Berkeley in the News is a daily selection of articles and commentaries in the news media that mention UC Berkeley. The views and opinions expressed in these articles do not necessarily reflect the official policies or positions of the campus.
Wednesday, 26 October 2016
1. Making the Grade: For these college students, the most difficult test may be basic survival
Visiting the Berkeley campus for its weekly education series, PBS NewsHour interviews students and staff about the special experiences and needs of first-generation college students, and some of the campus programs that help them succeed. Fabrizio Mejia, assistant vice chancellor for student equity and success, discusses some of the fundamental questions involved: "If we are a public institution, what does it mean to educate the public? What does it mean to educate Californians? And what does it mean that education is an engine for social change? ... What it means for our institution, in particular, and the U.C. system is that we have to invest in the programs that are going to welcome the students in, that are going to get them through, that are going to get them to succeed at the level that we say is required for everybody across the board." Link to video.
2. 'Alien Megastructure' Star Targeted by $100 Million SETI Search
As part of a $100-million, 10-year SETI project to hunt for signals from alien civilizations, UC Berkeley's Breakthrough Listen initiative is set to begin studying the mysterious Tabby's star using a 330-foot-wide telescope in West Virginia. "The Green Bank Telescope is the largest fully steerable radio telescope on the planet, and it's the largest, most sensitive telescope that's capable of looking at Tabby's star given its position in the sky," says Breakthrough Listen co-director Andrew Siemion, who also directs the Berkeley SETI (Search for Extraterrestrial Intelligence) Research Center. Tabby's star is roughly 1,500 light-years from Earth, and it has intrigued SETI scientists because of NASA observations of its dramatic dimmings over the past decade. Siemion says a "fantastic new SETI instrument" connected to the telescope can examine "many gigahertz of bandwidth simultaneously and many, many billions of different radio channels all at the same time so we can explore the radio spectrum very, very quickly." Link to video. For more on this, see our press release at Berkeley News. Other stories on this topic appeared in BBC Online, Popular Mechanics, EarthSky, Daily Mail, Gizmodo India, ScienceBlog, and Fox News Online.
3. Study Looks at Wildfire Management vs. Fire Suppression
A landmark 40-year wildfire management study led by environmental science, policy, and management professor Scott Stephens concludes that managing fire, instead of suppressing it, is the best strategy for preserving wilderness areas by making them more fire-resilient, diverse in vegetation, and better able to store water in times of drought. The study culminated with a three-year assessment of a 40,000-acre area of Yosemite National Park's Illilouette Creek basin. According to Gabrielle Boisramé, a graduate civil and environmental engineering student and first author of the study, when fire is not suppressed, the results are "increased stream flow; downstream water availability; increased soil moisture, which improves habitat for the plants within the watershed; drought resistance of the remaining trees; and fire resilience because you have created these natural firebreaks." For more on this, see our press release at Berkeley News.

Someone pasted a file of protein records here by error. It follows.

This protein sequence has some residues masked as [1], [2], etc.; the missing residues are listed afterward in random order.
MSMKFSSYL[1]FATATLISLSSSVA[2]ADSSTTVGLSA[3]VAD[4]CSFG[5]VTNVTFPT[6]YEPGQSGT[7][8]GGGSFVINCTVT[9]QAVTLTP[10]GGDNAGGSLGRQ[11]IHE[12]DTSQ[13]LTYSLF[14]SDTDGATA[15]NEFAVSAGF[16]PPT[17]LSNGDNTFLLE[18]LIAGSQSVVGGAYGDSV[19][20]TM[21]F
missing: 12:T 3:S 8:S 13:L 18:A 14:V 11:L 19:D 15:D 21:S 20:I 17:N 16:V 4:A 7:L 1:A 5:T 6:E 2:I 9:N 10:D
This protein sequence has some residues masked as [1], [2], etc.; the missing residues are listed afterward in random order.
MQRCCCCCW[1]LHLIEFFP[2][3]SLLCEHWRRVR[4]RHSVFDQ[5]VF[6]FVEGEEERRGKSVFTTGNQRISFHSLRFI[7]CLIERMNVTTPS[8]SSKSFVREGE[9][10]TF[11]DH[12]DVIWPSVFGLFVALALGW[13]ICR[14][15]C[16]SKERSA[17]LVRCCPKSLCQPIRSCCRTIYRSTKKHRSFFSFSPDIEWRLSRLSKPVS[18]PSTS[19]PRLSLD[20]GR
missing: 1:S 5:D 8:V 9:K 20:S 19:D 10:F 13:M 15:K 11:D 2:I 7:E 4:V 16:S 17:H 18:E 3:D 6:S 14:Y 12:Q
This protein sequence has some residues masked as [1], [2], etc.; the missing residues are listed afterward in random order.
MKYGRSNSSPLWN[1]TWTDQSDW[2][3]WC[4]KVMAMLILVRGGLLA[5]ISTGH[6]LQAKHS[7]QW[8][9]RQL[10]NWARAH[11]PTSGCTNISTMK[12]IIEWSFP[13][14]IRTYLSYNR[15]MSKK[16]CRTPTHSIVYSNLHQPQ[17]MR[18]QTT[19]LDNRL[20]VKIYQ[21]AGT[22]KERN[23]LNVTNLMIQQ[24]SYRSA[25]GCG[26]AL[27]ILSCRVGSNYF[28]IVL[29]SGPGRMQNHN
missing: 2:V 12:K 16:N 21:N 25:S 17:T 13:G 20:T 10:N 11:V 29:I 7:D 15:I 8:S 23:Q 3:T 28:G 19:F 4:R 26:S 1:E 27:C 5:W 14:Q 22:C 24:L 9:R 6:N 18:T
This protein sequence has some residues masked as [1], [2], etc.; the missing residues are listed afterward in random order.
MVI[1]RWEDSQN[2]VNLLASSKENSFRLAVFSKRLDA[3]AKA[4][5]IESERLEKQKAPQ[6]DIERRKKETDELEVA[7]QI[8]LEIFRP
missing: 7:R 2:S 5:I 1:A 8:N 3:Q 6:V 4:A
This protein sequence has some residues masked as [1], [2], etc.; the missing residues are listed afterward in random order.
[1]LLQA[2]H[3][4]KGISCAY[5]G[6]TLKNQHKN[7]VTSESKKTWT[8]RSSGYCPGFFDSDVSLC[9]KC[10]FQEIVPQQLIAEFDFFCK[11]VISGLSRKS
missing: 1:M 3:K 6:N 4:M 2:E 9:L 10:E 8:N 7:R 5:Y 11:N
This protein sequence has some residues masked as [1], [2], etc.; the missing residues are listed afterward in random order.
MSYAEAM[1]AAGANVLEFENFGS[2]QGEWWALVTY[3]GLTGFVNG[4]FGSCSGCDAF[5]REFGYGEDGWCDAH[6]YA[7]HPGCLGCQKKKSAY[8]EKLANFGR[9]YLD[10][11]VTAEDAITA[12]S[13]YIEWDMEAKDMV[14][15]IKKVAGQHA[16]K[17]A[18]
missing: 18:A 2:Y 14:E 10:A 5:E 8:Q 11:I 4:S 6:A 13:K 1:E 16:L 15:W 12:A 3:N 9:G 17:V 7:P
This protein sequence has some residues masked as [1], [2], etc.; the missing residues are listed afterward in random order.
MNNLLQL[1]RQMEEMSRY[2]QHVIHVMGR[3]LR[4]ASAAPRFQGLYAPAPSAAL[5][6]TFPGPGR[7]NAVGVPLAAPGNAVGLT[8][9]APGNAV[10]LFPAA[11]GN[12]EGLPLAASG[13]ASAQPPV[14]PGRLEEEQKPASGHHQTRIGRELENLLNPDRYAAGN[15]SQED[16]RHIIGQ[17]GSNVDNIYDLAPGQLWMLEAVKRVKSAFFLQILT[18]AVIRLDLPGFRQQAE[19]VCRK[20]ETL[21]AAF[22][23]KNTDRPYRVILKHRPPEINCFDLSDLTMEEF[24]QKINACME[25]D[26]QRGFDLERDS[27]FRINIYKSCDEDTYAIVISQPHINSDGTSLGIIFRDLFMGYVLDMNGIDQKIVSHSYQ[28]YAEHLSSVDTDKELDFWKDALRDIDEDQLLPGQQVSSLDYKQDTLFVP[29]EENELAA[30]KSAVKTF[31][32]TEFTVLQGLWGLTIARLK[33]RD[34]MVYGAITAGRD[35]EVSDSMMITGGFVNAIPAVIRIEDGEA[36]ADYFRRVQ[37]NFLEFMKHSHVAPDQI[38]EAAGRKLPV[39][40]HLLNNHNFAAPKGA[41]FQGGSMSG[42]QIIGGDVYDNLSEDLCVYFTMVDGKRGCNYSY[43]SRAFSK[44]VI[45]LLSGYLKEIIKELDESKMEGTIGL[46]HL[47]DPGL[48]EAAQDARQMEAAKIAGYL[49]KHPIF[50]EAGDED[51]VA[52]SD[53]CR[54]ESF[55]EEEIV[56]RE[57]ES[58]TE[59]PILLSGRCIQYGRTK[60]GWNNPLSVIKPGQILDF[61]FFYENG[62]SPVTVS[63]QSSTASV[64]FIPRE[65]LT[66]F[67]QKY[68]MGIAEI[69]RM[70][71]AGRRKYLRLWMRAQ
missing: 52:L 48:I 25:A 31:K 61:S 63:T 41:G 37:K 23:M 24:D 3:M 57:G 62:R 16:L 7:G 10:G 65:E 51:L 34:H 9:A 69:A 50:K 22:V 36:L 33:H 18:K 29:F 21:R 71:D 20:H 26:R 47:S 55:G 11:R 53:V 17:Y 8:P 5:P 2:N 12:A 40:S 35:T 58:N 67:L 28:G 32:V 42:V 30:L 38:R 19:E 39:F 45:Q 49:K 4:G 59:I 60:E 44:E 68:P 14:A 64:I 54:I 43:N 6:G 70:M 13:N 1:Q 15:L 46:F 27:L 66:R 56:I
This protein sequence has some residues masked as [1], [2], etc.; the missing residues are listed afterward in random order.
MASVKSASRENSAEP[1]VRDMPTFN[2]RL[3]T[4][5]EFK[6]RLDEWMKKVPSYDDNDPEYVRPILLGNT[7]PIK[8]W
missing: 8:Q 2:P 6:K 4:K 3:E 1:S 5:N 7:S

4. Political Science Group's Report Examines Inequality
Inside Higher Ed
A new report led by political science professor Rodney Hero, president of the American Political Science Association, addresses the previously under-investigated relationship between inequality and political representation. A key finding of the study, called "The Double Bind: The Politics of Racial and Class Inequalities in the Americas," is that low socioeconomic status and political party incentives have meant that ethnic minorities struggle to harness their demographic potential and political activity in order to better their socioeconomic status.
5. Tech venture capitalist pioneers way for Latinos
Karen Rodriguez-Ponciano, a 21-year-old Berkeley student who came to the U.S. from Mexico when she was in high school, was one of dozens of prospective entrepreneurs drawn to a special startup event for Latinos, called Startup Weekend Oakland: Latinx Tech Edition. She says technology is "a very powerful tool if you know how to use it or leverage it," and the program offered a unique opportunity for Latinos to "create solutions for our community and empower each other. ... Tech offers just so much opportunity but I feel like not a lot of us have the chance to experience that."
6. Animalia: How to keep your cat from losing its mind
Washington Post (*requires registration)
While keeping pet cats indoors is often recommended to protect their health and that of wildlife, the boredom they suffer can lead to problematic behaviors. Graduate psychology student Mikel Delgado studies cat behavior. She says: "We've just been like, 'Oh, you're cute and cuddly. Come inside,' and we've kind of forgotten about what cats are built to do, which is hunt. ... We're not recognizing who cats really are and what they need." She recently co-authored a paper listing several types of behavior that she and her colleagues had helped alleviate with food puzzles that make the cats work for their supper. She also co-hosts a website exploring the benefits of the products, some of which can be homemade. Link to video.